Bariatric surgery can solve more than
just weight issues, but lifestyle changes
are the key to sustained success.
BY LESLIE GARISTO PFAFF
PHOTO BY MARC STEINER/AGENCY NEW JERSEY
KIMBERLY BRENNAN’S GOAL WAS to see her youngest
daughter turn 18. And to wear a skirt. And to go on the
rides at Six Flags. At 44, the registered nurse and mother
of two weighed 240 pounds— 100 pounds more than the
ideal weight for a woman standing 5-foot- 5. Her knees
hurt, her hips hurt, she couldn’t cross her legs, apnea interrupted her sleep and she was pre-diabetic.
It was her daughter’s 13th birthday in 2012 that finally convinced Brennan to undergo gastric bypass surgery.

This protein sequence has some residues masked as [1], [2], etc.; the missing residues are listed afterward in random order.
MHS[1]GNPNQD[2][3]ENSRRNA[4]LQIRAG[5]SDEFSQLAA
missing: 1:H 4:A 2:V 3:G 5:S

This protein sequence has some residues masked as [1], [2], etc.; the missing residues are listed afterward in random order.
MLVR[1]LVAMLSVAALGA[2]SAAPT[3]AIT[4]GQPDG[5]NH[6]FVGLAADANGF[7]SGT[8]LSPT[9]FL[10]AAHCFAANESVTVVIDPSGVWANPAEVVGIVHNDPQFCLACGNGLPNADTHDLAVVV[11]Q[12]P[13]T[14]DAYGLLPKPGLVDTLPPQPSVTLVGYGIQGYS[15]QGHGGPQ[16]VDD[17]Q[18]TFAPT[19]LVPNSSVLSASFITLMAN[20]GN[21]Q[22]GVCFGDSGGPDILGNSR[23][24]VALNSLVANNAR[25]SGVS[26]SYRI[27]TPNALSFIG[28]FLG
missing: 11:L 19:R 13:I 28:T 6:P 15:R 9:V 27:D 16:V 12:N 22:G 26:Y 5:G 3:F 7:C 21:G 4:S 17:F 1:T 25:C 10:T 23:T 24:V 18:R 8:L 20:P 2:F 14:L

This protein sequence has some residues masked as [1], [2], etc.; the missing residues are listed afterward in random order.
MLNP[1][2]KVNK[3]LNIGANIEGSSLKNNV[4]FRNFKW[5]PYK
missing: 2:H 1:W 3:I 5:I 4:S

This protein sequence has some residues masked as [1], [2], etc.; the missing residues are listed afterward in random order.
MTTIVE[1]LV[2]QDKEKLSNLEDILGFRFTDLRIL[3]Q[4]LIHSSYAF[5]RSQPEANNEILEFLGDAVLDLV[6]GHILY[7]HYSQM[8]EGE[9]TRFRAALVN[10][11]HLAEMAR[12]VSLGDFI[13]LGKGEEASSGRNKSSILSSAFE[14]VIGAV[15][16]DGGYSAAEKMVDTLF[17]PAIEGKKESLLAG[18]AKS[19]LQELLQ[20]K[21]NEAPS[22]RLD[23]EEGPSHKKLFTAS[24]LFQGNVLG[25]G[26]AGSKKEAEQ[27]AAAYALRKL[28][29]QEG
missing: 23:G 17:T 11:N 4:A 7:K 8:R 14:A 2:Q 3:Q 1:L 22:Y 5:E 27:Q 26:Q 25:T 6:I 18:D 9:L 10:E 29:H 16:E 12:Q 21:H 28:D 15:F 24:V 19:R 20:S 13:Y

“As mothers, we think, I can’t let anything happen to me till my kids are 18,” she
says. “When Emma turned 13, I thought,
If I don’t do something, I’m not going to be
here when she turns 18.”
At a news conference in May of this year,
Governor Chris Christie described a similar
motivation for the Lap-Band gastrectomy he
underwent in February at Manhattan’s N YU
Langone Medical Center under the care of
Dr. George Fielding. “People in public life
have the same concerns people in private life
have,” Christie told reporters. “Just because I
have a public office and I have some measure
of notoriety doesn’t mean that my feelings
about my family and my concerns about their
future are any different than yours.”
Brennan and the governor are among
the roughly 4,000 New Jersey residents—
and more than 200,000 Americans—who elect to un-
THE NEW KIM: Kimberly Brennan, post-surgery, competed
in her first triathlon this past September. Inset: Brennan, presurgery, with a friend (who was pregnant at the time).